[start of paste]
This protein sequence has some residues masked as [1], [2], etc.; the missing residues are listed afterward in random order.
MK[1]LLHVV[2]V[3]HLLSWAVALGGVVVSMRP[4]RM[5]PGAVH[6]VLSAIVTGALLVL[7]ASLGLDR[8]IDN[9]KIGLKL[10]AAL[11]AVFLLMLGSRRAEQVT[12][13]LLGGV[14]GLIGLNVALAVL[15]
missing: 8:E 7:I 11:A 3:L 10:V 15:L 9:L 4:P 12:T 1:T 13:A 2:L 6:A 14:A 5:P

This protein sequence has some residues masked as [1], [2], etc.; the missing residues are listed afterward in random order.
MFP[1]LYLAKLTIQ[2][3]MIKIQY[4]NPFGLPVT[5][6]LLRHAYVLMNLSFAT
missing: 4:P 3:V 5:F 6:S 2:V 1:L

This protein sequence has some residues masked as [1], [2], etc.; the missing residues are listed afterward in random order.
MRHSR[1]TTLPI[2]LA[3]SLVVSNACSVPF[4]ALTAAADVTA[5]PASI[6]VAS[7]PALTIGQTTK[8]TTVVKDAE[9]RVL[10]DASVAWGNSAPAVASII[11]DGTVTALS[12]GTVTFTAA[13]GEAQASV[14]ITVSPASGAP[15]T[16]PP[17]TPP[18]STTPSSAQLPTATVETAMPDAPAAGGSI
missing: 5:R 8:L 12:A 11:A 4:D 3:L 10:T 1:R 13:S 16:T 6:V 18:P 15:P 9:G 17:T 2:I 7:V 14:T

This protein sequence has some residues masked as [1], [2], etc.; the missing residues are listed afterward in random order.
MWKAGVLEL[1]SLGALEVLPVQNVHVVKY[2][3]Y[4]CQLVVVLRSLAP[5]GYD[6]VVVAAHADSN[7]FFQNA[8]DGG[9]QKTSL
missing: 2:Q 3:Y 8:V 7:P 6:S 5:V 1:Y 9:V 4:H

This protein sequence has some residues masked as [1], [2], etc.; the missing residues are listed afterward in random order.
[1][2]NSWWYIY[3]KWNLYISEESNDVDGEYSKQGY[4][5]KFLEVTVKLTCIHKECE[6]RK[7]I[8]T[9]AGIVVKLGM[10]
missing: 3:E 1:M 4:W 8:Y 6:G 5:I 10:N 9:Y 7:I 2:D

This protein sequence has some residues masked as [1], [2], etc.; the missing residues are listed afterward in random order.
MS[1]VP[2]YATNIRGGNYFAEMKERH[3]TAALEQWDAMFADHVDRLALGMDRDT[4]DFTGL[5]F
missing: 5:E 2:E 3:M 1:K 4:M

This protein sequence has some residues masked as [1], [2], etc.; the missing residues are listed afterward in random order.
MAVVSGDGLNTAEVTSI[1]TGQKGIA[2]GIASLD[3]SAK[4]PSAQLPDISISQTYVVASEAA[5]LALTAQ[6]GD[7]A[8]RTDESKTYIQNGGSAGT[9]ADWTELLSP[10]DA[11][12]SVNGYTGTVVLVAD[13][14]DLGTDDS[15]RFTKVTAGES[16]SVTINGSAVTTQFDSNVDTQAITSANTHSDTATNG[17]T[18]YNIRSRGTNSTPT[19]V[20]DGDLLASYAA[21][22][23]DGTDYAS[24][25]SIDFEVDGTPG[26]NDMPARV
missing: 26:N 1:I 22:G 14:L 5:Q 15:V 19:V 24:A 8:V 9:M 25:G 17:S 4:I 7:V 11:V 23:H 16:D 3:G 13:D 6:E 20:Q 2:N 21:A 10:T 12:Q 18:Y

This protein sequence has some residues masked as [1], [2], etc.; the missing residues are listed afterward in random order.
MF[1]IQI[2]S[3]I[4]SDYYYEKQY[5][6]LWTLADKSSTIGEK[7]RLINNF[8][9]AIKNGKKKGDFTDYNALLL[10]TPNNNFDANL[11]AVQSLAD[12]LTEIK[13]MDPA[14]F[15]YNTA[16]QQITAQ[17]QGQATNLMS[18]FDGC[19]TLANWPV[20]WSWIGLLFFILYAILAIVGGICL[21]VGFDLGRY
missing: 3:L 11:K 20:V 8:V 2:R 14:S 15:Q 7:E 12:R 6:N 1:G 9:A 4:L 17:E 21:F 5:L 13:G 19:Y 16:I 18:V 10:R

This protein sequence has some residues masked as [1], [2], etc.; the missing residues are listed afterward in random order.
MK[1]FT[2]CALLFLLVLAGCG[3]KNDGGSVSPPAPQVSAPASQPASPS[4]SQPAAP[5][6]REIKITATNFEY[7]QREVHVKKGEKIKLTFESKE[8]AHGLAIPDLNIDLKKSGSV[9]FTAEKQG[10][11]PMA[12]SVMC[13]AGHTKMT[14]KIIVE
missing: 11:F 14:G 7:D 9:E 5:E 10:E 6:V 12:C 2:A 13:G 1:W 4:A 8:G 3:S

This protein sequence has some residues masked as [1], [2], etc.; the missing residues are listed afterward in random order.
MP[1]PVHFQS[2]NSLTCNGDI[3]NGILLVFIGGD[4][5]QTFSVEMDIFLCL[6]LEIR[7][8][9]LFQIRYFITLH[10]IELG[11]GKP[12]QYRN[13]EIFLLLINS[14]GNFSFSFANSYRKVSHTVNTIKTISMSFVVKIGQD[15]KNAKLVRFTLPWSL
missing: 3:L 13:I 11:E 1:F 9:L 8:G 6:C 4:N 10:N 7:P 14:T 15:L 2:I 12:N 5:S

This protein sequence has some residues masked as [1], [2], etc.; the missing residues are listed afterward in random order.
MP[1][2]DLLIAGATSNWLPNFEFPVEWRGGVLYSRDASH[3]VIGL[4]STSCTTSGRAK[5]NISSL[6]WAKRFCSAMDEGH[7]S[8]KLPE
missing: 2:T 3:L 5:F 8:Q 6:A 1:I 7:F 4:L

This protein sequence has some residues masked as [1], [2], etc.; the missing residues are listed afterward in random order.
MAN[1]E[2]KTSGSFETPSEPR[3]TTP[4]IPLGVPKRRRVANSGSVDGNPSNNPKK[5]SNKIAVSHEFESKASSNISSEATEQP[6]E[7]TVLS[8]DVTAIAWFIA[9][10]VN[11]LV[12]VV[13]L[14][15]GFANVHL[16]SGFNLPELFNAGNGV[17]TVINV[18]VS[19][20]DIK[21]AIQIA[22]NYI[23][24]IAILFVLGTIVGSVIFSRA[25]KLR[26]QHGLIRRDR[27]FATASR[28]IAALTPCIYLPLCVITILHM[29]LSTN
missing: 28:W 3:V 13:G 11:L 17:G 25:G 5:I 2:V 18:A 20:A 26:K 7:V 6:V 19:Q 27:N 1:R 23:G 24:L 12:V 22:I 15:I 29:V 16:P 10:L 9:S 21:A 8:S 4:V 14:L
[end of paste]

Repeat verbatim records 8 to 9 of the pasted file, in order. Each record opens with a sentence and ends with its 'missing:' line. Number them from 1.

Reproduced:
This protein sequence has some residues masked as [1], [2], etc.; the missing residues are listed afterward in random order.
MF[1]IQI[2]S[3]I[4]SDYYYEKQY[5][6]LWTLADKSSTIGEK[7]RLINNF[8][9]AIKNGKKKGDFTDYNALLL[10]TPNNNFDANL[11]AVQSLAD[12]LTEIK[13]MDPA[14]F[15]YNTA[16]QQITAQ[17]QGQATNLMS[18]FDGC[19]TLANWPV[20]WSWIGLLFFILYAILAIVGGICL[21]VGFDLGRY
missing: 3:L 11:K 20:V 8:V 2:R 14:S 15:Q 7:E 12:R 6:N 1:G 9:A 4:L 17:E 21:F 5:L 13:G 19:Y 16:I 18:V 10:R

This protein sequence has some residues masked as [1], [2], etc.; the missing residues are listed afterward in random order.
MK[1]FT[2]CALLFLLVLAGCG[3]KNDGGSVSPPAPQVSAPASQPASPS[4]SQPAAP[5][6]REIKITATNFEY[7]QREVHVKKGEKIKLTFESKE[8]AHGLAIPDLNIDLKKSGSV[9]FTAEKQG[10][11]PMA[12]SVMC[13]AGHTKMT[14]KIIVE
missing: 11:F 14:G 7:D 9:E 5:E 10:E 6:V 12:C 2:A 13:G 1:W 4:A 8:G 3:S